Amendment of the Law

Part of the debate – in the House of Commons at 6:51 pm on 8th March 2017.

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Photo of Judith Cummins Judith Cummins Opposition Whip (Commons) 6:51 pm, 8th March 2017

The Budget is remarkable for what it fails to mention. I listened carefully to the Chancellor’s statement, and was really worried not to hear a single mention of policing. Funding increases for the police were a staple of previous Budgets. Under the previous Labour Government, we witnessed strong investment in the police; consequently, in many areas crime fell to the lowest levels in generations. Sadly, that investment in the determined fight against crime now appears to be consigned to the past.

With a funding crisis in the NHS, adult social care, local government and many other areas of the public sector, the police are one more victim of this Government. The police should be fighting crime, not fighting for funding. The Chancellor has offered no respite to the culture of cuts that has gripped every police force in the country. The police have faced multi-year budget cuts, which has meant plummeting numbers of frontline officers.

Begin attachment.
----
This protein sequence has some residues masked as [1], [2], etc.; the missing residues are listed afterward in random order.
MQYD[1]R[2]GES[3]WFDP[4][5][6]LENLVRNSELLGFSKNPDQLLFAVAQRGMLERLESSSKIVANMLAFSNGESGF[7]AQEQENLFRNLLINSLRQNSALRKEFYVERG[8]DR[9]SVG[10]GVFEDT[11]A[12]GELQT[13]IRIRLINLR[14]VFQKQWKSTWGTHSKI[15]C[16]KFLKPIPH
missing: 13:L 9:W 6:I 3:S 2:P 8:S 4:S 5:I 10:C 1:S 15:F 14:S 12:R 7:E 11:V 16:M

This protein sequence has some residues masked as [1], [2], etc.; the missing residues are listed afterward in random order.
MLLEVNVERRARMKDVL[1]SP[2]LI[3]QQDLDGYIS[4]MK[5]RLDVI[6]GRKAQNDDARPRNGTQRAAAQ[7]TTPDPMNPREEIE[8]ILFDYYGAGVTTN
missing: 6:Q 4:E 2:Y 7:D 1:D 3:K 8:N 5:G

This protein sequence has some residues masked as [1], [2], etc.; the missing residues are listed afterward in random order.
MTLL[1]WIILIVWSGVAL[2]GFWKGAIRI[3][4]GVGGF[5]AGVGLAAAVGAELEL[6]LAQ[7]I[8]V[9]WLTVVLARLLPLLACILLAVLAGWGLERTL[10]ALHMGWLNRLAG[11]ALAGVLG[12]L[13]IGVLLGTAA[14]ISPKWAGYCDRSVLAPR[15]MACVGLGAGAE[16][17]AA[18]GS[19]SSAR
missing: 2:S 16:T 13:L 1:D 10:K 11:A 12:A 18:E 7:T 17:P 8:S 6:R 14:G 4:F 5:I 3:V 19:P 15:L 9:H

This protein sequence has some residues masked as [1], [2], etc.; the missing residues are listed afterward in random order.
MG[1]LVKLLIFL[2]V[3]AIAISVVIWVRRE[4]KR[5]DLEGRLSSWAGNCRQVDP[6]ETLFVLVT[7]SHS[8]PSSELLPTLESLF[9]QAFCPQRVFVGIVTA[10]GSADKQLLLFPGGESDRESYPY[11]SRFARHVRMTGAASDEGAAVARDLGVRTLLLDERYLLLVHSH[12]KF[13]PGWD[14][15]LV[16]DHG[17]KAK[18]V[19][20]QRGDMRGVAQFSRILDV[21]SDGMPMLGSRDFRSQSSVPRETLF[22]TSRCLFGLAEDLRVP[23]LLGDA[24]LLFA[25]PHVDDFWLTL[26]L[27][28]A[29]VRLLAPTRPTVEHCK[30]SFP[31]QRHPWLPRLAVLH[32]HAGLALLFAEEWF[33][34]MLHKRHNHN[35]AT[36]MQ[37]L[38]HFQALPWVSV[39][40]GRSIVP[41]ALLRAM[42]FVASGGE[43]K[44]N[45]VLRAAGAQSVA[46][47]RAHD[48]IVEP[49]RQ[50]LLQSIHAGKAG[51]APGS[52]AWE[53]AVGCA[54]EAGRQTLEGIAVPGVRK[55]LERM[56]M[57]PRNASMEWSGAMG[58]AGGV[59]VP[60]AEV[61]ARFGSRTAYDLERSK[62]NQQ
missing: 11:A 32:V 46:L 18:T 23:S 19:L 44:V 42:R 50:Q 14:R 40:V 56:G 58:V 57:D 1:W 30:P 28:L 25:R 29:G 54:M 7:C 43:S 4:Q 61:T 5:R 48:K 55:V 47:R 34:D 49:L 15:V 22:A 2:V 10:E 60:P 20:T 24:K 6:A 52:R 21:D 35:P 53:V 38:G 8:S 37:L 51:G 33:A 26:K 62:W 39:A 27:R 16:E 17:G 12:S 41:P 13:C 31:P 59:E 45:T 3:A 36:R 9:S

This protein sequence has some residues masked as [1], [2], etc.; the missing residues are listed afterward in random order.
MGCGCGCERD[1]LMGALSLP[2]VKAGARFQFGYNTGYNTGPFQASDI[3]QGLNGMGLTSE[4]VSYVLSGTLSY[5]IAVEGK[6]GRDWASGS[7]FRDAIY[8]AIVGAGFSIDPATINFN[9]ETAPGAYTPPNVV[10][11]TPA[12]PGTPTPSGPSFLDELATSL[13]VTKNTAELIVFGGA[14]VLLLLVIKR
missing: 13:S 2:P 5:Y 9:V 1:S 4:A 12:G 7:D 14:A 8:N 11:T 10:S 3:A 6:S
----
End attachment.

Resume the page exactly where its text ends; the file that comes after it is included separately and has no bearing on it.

West Yorkshire police, which serve my constituency, Bradford South, have not been immune to the cuts. Since 2010, their budget has been cut by nearly a third, which amounts to £147 million. The Government think the police can weather the cuts by trimming budgets, tackling waste and shrinking the back office, all with no impact on frontline services. This is nonsense. The challenges can be met only through frontline cuts, so further frontline reductions in policing are now unavoidable.

West Yorkshire police have 2,000 fewer officers and support staff. They are under-resourced and understaffed. Let us be clear about this: fewer police officers means that people are less safe, and people feel less safe.